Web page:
Academic journal article English Studies in Canada

Dead Boys and Adolescent Girls: Unjoining the Bildungsromdn in Carson McCullers's the Member of the Wedding and Toni Morrison's Sula

Academic journal article English Studies in Canada

Dead Boys and Adolescent Girls: Unjoining the Bildungsromdn in Carson McCullers's the Member of the Wedding and Toni Morrison's Sula

Article excerpt

IN CARSON MCCULLERS'S FIRST NOVEL The Heart is a Lonely Hunter (1940) her adolescent girl protagonist, Mick Kelly, is left to deal with the aftermath of the accidental shooting of a three-year-old neighbourhood girl, Baby, by her beloved younger brother, Bubber. Mick lies to Bubber, who has hidden himself away after the accident, telling him that Baby has died when she is only wounded and that he is going to the electric chair for what he has done. Convinced that she can manage Bubber, Mick thinks her intervention will ensure that "he would never want to pick up a gun again in all his life" (Heart 151). Bubber is never the same. After the combination of the shooting and Mick's symbolic execution of him, he withdraws into himself and from the world. Mick's part in the cutting off of a future for the initially intellectually curious and engaging Bubber is one of the tragedies of the book, but her tough, almost sadistic treatment of her brother also coexists, inextricably, with something much more tender. The night following the shooting, after Bubber has been retrieved from a runaway attempt and then cried himself to sleep, Mick gets into bed with him:

She was awake a long time. In the dark she put her arms around him and held him very close. She touched him all over and kissed him everywhere. He was so soft and little and there was this salty, boy smell about him. The love she felt was so hard that she had to squeeze him to her until her arms were tired. In her mind she thought about Bubber and music together. It was like she could never do anything good enough for him. She would never hit him or tease him again. She slept all night with her arms around his head. Then in the morning when she woke up he was gone. (Heart 159)

Mick's sensual, affectionate care for Bubber reveals a maternal, idealizing, and erotic fascination with the small, "soft" body of the young boy (their mother is dead and Mick looks after Bubber and their baby brother). At once "soft" and "hard," the love Mick feels for Bubber is indeed deadly--the squeeze that breaks bones and selves. He himself hardens because of the incident, rejecting both Mick's attempts at comfort and his nickname, the soft, tearful-sounding Bubber, and reverting to his given name, George.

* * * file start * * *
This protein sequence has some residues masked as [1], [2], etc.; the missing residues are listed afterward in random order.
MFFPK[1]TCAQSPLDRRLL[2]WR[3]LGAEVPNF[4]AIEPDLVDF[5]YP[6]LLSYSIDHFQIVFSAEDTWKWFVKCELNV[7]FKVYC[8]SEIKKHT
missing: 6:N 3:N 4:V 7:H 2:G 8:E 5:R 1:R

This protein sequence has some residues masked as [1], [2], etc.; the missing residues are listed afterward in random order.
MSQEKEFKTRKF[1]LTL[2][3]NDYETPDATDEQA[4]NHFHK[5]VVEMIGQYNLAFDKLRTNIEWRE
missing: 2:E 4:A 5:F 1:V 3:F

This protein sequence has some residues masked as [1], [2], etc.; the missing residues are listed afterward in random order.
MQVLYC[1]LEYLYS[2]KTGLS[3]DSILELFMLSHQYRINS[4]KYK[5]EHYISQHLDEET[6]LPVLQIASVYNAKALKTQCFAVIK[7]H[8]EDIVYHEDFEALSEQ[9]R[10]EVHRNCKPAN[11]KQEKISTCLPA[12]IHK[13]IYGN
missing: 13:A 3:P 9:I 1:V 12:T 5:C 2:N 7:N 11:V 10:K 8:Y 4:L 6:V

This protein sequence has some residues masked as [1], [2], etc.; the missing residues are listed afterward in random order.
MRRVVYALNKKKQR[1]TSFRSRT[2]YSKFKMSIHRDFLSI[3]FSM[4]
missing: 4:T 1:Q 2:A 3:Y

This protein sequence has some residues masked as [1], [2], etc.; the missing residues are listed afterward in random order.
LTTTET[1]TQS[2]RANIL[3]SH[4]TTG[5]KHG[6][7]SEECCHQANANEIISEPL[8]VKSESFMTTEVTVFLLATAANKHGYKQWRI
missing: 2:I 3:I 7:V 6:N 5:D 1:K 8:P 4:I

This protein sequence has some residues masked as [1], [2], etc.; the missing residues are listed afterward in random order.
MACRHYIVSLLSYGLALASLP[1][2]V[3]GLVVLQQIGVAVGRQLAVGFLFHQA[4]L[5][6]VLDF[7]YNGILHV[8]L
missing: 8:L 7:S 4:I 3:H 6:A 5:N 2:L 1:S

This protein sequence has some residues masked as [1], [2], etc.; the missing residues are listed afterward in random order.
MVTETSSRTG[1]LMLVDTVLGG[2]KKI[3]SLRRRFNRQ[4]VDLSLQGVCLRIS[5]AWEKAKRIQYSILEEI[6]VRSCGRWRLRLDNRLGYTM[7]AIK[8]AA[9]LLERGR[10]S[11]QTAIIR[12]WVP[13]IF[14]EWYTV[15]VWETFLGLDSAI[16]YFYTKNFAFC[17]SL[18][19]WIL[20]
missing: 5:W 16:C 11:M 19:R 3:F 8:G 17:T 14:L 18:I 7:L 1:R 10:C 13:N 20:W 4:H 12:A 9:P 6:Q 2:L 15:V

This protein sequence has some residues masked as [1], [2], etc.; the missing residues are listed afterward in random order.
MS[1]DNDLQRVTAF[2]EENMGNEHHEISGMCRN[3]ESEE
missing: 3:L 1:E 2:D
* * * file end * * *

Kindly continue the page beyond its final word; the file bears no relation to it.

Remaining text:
In this article I map the contours of the ambivalent, loving, and deadly relationship between an adolescent girl and a much younger (effeminate and/or unformed) boy, as revealed in another of McCullers's novel, The Member of the Wedding (1946), and in Toni Morrison's Sula (1973). These novels are harsh toward their adolescent girl protagonists, who nonetheless arguably fare better than their younger male counterparts who wind up dying dramatically. What is the relationship between the violent ejecting of a young boy from the plot and the resulting (shaky or anti-) developmental storylines of their adolescent girl heroines? In what follows, I will unpack versions of the future (for the protagonist and for the female Bildungsroman) that are imagined and discarded at these moments, as well as versions of political rage, ambivalence, and critique that are made manifest through these boys' deaths.

Recently, there has been a spate of queer critical work on the ways in which, in a range of works, the queer child (or the child as a trope for the potential queerness of temporality itself) functions to disrupt teleological developmental narrative (oriented toward adulthood and heteronormative reproduction), even as s/he also functions as its best guarantor. (1) Yet it is the adolescent, rather than the child, who holds the key place in Western literature's most influential narrative of development, the Bildungsroman. The Bildungsroman relies for its plotlines on the choices encountered by a young person on the verge of adulthood. According to Franco Moretti, the central dynamic of the Bildungsroman is marked by a tension between a narrative drive toward a settled telos--adulthood, marriage, and vocation--and a contrasting urge to linger in present-centred, picaresque pleasures signaled by circulating capital and an aesthetic that in the nineteenth century became identified with the emotionally charged and experimental moment of modern youth. …

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